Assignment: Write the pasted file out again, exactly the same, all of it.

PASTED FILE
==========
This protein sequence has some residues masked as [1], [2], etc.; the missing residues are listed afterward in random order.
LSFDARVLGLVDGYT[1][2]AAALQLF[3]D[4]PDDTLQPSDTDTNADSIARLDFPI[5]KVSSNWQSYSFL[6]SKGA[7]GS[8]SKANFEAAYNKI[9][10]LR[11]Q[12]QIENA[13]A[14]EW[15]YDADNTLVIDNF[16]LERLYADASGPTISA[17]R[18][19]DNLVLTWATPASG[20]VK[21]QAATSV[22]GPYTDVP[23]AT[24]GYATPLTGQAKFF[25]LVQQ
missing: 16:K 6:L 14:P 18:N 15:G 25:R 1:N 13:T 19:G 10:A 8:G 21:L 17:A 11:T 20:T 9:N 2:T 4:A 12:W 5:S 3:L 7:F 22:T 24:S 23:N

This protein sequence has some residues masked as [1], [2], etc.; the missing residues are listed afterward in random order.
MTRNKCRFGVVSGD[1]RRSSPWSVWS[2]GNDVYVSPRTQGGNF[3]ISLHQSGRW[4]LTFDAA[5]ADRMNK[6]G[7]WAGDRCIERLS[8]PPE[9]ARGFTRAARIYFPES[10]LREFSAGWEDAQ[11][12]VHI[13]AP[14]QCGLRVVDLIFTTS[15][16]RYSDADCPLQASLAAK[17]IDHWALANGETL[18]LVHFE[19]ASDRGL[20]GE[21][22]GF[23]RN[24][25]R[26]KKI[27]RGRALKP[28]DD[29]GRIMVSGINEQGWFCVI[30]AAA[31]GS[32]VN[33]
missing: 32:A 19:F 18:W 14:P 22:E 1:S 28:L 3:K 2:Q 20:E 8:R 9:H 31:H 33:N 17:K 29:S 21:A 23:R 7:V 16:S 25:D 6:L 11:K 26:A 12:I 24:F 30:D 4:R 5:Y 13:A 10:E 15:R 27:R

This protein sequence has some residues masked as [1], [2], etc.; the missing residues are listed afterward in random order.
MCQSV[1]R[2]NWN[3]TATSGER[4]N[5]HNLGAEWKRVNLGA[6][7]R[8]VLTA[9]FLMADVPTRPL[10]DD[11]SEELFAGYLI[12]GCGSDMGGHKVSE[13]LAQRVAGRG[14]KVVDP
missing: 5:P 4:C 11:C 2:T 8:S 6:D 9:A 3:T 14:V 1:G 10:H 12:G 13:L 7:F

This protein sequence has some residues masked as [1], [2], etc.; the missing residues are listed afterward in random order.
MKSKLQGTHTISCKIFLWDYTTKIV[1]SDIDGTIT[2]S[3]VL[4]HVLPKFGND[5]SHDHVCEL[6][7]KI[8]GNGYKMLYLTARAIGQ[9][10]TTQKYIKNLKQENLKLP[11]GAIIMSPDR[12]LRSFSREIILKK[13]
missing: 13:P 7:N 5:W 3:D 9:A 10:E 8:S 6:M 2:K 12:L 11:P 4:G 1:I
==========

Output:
This protein sequence has some residues masked as [1], [2], etc.; the missing residues are listed afterward in random order.
LSFDARVLGLVDGYT[1][2]AAALQLF[3]D[4]PDDTLQPSDTDTNADSIARLDFPI[5]KVSSNWQSYSFL[6]SKGA[7]GS[8]SKANFEAAYNKI[9][10]LR[11]Q[12]QIENA[13]A[14]EW[15]YDADNTLVIDNF[16]LERLYADASGPTISA[17]R[18][19]DNLVLTWATPASG[20]VK[21]QAATSV[22]GPYTDVP[23]AT[24]GYATPLTGQAKFF[25]LVQQ
missing: 16:K 6:L 14:P 18:N 15:G 25:R 1:N 13:T 19:G 10:A 8:G 21:L 17:A 11:T 20:T 9:N 2:T 4:A 12:W 5:S 3:L 7:F 22:T 24:S 23:N

This protein sequence has some residues masked as [1], [2], etc.; the missing residues are listed afterward in random order.
MTRNKCRFGVVSGD[1]RRSSPWSVWS[2]GNDVYVSPRTQGGNF[3]ISLHQSGRW[4]LTFDAA[5]ADRMNK[6]G[7]WAGDRCIERLS[8]PPE[9]ARGFTRAARIYFPES[10]LREFSAGWEDAQ[11][12]VHI[13]AP[14]QCGLRVVDLIFTTS[15][16]RYSDADCPLQASLAAK[17]IDHWALANGETL[18]LVHFE[19]ASDRGL[20]GE[21][22]GF[23]RN[24][25]R[26]KKI[27]RGRALKP[28]DD[29]GRIMVSGINEQGWFCVI[30]AAA[31]GS[32]VN[33]
missing: 32:A 19:F 18:W 14:P 22:E 1:S 28:L 3:K 2:Q 20:E 8:R 9:H 31:H 33:N 17:K 29:S 21:A 23:R 7:V 16:S 25:D 6:L 11:K 26:A 12:I 24:F 30:D 4:R 5:Y 13:A 10:E 15:R 27:R

This protein sequence has some residues masked as [1], [2], etc.; the missing residues are listed afterward in random order.
MCQSV[1]R[2]NWN[3]TATSGER[4]N[5]HNLGAEWKRVNLGA[6][7]R[8]VLTA[9]FLMADVPTRPL[10]DD[11]SEELFAGYLI[12]GCGSDMGGHKVSE[13]LAQRVAGRG[14]KVVDP
missing: 5:P 4:C 11:C 2:T 8:S 6:D 9:A 3:T 14:V 1:G 10:H 12:G 13:L 7:F

This protein sequence has some residues masked as [1], [2], etc.; the missing residues are listed afterward in random order.
MKSKLQGTHTISCKIFLWDYTTKIV[1]SDIDGTIT[2]S[3]VL[4]HVLPKFGND[5]SHDHVCEL[6][7]KI[8]GNGYKMLYLTARAIGQ[9][10]TTQKYIKNLKQENLKLP[11]GAIIMSPDR[12]LRSFSREIILKK[13]
missing: 13:P 7:N 5:W 3:D 9:A 10:E 8:S 6:M 2:K 12:L 11:P 4:G 1:I